I won't go more into AMT, since there are many articles out there that address the issues in detail. Just be aware that what appears on the surface to be positive because of the tax implications, may not be, these days. It pays to take a look below the surface of your tax return and analyze them, to see how it could effect your financial decisions this year. You may be surprised that the smart tax move turns out to be an illusion, leading to less than optimal decisions.

Friday, March 23, 2007

Get your start by changing your habits

The world of personal finance seems to be divided into two almost equal groups:
  1. Those who are well on their way to financial independence and are looking for one more lever, and
  2. Those who are struggling to get to the starting line.

This post is for those in the second category. If you just can't seem to get ahead enough to scrape together a few dollars to make a start toward financial independence, you need to look at the little habits that keep your spending above your income.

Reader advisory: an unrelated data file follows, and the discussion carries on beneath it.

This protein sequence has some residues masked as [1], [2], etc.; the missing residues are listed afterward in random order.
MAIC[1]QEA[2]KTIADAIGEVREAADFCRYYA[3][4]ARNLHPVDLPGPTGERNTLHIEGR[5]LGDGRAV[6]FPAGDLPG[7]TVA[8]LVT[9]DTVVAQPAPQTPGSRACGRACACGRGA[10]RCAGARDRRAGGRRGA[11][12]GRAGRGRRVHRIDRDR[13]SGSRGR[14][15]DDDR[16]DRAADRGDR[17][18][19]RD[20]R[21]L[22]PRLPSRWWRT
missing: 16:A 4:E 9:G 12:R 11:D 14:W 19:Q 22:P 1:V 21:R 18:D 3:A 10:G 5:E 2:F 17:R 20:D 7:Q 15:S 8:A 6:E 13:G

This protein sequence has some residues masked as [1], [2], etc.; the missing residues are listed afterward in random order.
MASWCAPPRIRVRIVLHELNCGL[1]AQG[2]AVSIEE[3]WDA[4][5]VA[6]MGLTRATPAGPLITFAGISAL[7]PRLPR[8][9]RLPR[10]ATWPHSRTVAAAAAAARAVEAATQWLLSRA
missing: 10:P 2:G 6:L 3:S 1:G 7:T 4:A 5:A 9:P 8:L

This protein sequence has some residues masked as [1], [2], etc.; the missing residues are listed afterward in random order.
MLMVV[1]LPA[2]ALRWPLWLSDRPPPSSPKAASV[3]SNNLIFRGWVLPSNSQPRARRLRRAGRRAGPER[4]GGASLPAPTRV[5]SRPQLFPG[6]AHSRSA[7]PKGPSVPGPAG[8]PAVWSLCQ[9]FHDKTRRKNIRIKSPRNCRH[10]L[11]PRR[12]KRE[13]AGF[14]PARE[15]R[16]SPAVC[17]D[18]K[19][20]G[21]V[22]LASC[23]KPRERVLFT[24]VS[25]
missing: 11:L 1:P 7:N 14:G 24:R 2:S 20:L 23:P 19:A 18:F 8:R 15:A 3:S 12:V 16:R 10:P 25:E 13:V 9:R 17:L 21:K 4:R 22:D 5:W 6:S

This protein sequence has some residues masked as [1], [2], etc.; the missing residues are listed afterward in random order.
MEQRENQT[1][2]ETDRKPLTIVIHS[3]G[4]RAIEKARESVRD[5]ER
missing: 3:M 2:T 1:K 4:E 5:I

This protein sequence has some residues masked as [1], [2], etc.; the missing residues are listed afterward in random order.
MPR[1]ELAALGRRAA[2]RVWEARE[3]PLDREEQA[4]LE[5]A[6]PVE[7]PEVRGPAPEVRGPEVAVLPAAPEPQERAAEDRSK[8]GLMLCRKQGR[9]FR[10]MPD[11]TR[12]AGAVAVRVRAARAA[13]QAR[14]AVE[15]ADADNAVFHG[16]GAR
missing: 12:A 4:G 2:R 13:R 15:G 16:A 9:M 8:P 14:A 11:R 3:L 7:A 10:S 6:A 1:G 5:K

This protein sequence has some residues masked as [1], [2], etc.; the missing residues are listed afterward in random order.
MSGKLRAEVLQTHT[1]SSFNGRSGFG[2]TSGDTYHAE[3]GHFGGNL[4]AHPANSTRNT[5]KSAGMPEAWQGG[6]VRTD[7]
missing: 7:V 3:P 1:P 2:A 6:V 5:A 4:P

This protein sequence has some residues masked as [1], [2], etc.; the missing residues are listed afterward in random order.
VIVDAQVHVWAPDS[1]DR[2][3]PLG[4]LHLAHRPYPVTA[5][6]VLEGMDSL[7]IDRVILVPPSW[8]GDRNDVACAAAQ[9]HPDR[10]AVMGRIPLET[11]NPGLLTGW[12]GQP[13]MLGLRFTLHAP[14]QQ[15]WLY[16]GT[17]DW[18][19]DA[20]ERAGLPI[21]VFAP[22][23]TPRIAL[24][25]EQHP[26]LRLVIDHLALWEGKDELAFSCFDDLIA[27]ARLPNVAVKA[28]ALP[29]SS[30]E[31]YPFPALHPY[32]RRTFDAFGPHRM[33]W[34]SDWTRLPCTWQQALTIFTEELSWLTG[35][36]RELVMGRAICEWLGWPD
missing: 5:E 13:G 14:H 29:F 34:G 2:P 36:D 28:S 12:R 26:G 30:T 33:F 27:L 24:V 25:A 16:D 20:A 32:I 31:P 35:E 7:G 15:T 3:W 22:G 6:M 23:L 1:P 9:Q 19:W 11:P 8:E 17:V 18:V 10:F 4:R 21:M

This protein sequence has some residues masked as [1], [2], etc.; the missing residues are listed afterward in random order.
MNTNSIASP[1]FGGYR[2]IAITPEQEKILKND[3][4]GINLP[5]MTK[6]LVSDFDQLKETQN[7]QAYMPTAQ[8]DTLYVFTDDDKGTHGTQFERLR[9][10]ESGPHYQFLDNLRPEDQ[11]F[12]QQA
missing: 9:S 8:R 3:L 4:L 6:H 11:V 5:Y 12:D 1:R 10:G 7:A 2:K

For this post, let's talk about saving money on your utilities. Many of you know that I also publish the Energy Guru blog (see link at right). There you'll find energy advice and investments which can easily earn triple digit returns from perfectly safe outlays funded by your pocket change. But, even more compelling are returns which require no investment beyond minor changes to the way you do things around the house. Here is a good starting list.

  • Put an extra blanket (or two) on the bed in winter, and cut them to a minimum in the summer. Few actions save money on your utilities like turning down your thermostat in winter and up in summer. And I've found each extra blanket means I sleep very cozily at a thermostat setting approximately 3 degrees lower.
  • In winter, get used to wearing a sweater, sweatshirt or vest around the house, with warm socks and houseshoes. In summer, it's shorts, t-shirt and no shoes or socks. Again, these habits will automatically move your thermostat in the right direction.
  • When you leave the house, turn off the a/c or heat. For today's families that are out of the house most of the time, this significantly lowers the average utiity bill and most systems are designed to recover quickly, so when you return they will quickly return the house to your comfort range in all but the most extreme weather. And, when you return, don't set the thermostat above the comfort range. This will not get the system to return to the comfort range sooner, but it will eat up your savings from turning the system off while you were gone.